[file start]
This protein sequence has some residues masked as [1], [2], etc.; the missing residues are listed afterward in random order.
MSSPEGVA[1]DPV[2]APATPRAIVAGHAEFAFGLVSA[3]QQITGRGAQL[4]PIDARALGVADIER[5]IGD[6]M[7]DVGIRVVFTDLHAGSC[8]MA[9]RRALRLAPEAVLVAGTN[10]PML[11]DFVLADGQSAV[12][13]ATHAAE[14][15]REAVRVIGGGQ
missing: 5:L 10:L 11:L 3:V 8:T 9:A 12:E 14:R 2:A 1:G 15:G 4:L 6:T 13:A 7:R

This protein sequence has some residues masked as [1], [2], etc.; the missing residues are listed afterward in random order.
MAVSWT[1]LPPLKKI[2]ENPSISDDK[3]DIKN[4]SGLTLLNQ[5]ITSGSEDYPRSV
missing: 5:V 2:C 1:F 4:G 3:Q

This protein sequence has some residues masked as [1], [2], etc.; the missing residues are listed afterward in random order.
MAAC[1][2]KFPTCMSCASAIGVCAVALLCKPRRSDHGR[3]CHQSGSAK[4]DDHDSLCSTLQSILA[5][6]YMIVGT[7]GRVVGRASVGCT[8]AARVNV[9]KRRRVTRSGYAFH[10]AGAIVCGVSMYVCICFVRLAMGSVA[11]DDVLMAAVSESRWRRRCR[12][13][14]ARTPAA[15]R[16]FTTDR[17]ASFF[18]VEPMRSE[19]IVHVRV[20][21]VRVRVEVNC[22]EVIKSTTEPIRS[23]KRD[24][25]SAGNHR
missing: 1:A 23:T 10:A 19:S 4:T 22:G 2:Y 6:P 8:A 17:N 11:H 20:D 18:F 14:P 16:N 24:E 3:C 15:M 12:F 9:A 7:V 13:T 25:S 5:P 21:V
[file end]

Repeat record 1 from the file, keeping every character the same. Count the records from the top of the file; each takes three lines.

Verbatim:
This protein sequence has some residues masked as [1], [2], etc.; the missing residues are listed afterward in random order.
MSSPEGVA[1]DPV[2]APATPRAIVAGHAEFAFGLVSA[3]QQITGRGAQL[4]PIDARALGVADIER[5]IGD[6]M[7]DVGIRVVFTDLHAGSC[8]MA[9]RRALRLAPEAVLVAGTN[10]PML[11]DFVLADGQSAV[12][13]ATHAAE[14][15]REAVRVIGGGQ
missing: 5:L 10:L 11:L 3:V 8:T 9:A 12:E 14:R 2:A 1:G 15:G 4:L 6:T 13:A 7:R